Broad and Erie to get major redesign

Germantown Ave – June 2020
The area around Broad Street, Erie Avenue and Germantown Avenue is set for a redesign. PHOTO: City of Philadelphia

A key hub for business and transit in North Philadelphia is going to be transformed, and residents have a chance to weigh in on the design.

Officials earlier this week opened a survey about different proposals for the intersection of Broad Street, Erie Avenue and Germantown Avenue.

The corner, which is home to Max’s Streaks, Dwight’s Southern Barbecue, other popular businesses and a busy SEPTA station, has been in need of a facelift for a while, according to Majeedah Rashid, CEO of the Nicetown Community Development Corporation.

“It’s blighted. It’s old,” she said. “Nothing’s been done there for decades.”

It’s a priority of Mayor Jim Kenney to improve the area, and this project, which is expected to cost $4 to $6 million, is a part of that effort, members of his administration said.

The goal is to make the intersection safer — it has been identified by the city as having a high rate of crashes — and more welcoming to residents, commuters, businesses and shoppers, said Lily Reynolds, of the Office of Transportation, Infrastructure and Sustainability.

Three themed proposals are presented in the survey, and the final design will incorporate aspects of all three concepts, according to the city.

The plan focuses on reshaping a pair of traffic triangles — one near Erie and the other closer to Butler Street, both along Broad.

One of the designs, dubbed “Literature,” pays homage to the nearby Nicetown-Tioga Library and Black and Nobel book shop. It features seating, tables and quotes from prominent members of the community and historic figures in the pavement and on benches.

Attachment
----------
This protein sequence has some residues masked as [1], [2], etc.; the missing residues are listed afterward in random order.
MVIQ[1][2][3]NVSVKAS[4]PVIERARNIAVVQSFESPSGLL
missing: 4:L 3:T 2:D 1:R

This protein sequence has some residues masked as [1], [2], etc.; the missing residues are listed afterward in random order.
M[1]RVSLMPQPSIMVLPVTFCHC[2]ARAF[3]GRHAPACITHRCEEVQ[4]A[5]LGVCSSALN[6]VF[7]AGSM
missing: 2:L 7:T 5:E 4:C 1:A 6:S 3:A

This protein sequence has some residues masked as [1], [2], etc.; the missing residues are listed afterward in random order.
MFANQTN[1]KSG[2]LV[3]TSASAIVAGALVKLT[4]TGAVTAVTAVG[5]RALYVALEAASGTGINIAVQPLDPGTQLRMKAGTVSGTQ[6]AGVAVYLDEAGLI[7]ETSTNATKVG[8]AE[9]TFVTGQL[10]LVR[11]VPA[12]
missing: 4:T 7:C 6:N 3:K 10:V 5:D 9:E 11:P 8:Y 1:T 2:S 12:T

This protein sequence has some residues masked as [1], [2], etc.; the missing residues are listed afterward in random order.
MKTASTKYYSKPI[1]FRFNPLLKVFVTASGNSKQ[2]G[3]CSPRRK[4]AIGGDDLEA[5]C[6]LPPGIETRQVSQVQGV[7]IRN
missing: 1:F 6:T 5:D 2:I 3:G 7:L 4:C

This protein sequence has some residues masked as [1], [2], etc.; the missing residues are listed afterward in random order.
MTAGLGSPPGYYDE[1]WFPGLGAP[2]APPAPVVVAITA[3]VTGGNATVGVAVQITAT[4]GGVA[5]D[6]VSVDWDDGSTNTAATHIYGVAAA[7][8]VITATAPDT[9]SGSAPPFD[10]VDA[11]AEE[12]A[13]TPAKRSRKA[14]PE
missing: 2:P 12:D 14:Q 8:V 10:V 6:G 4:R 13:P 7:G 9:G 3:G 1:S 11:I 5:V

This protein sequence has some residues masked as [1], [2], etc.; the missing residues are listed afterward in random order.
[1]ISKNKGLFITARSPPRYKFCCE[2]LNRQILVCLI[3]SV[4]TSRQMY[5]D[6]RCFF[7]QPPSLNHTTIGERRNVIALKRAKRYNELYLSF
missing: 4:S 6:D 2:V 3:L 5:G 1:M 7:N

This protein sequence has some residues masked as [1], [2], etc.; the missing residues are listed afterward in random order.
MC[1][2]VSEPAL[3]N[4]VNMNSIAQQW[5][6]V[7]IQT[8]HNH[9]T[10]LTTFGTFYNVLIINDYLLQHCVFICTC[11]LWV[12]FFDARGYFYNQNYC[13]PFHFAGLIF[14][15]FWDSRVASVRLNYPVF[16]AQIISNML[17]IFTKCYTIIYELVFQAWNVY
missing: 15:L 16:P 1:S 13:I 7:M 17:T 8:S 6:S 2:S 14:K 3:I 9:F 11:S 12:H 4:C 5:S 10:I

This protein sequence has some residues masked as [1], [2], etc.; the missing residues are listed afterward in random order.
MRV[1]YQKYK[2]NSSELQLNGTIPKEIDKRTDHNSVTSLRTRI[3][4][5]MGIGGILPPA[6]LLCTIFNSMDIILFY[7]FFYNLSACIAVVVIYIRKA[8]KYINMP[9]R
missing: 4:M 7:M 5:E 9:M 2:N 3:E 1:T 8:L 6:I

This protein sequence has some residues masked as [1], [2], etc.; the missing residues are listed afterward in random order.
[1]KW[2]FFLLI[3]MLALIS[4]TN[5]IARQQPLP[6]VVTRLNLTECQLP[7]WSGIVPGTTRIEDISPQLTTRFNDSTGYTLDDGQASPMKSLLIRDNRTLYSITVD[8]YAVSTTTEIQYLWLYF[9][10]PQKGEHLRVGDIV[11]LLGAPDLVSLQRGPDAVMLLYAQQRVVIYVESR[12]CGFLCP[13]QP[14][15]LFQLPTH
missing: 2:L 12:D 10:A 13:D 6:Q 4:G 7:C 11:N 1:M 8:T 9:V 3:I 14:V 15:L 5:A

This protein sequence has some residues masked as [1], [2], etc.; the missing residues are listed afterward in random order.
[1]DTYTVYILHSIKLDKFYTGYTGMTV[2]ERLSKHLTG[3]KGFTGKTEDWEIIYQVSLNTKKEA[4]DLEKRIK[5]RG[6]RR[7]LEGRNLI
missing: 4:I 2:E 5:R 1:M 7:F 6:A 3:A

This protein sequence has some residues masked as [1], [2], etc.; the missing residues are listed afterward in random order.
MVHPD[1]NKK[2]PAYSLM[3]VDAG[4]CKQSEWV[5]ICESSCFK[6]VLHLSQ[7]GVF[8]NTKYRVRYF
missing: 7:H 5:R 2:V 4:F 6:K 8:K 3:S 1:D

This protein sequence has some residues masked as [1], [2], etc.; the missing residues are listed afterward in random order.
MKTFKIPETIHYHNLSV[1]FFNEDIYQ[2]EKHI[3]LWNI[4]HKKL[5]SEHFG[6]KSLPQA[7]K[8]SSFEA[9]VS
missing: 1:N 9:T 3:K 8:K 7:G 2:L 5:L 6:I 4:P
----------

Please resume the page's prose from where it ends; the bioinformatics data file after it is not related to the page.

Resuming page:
This rendering shows what the Butler Street triangle would look like under the “Literature” concept. PHOTO: City of Philadelphia

The second proposal, called “Motion,” includes light-up cubes to sit on, a kiosk in the shape of a trolley car and chairs that move along a set of tracks.

In the third design, “Music,” a small amphitheater is placed at the Butler Street triangle with a newspaper stand. It’s a nod to the nightclubs and music halls that used to dot the neighborhood. There’s also an art installation and string lights.

“We are really interested in reflecting what we are going to be hearing from the local community in this plan,” Reynolds said.

Rashid favors the “Literature” proposal. She hopes the project, however it turns out, creates safe gathering spaces for residents of the neighborhood and helps stimulate local business.

“All in all, we think it’s a very good proposal that is community-driven,” she said.

The online survey asks people to rate various elements of the plan. It will remain up until Oct. 20.

Residents can also contribute feedback by emailing [email protected] or texting or calling 215-436-9886.

Municipal employees will be at the intersection to give in-person surveys from 8 a.m. to 6 p.m. Thursday and during the same time period on Thursday, Oct. 1.

Andrew Simpson, a transit policy planner with OTIS, said officials aim to finalize the design by the end of the summer, with construction expected to start in 2022. The hope is to have it completed sometime in 2023.

The city is actively securing funding for the project from state grants and other sources, according to Reynolds.

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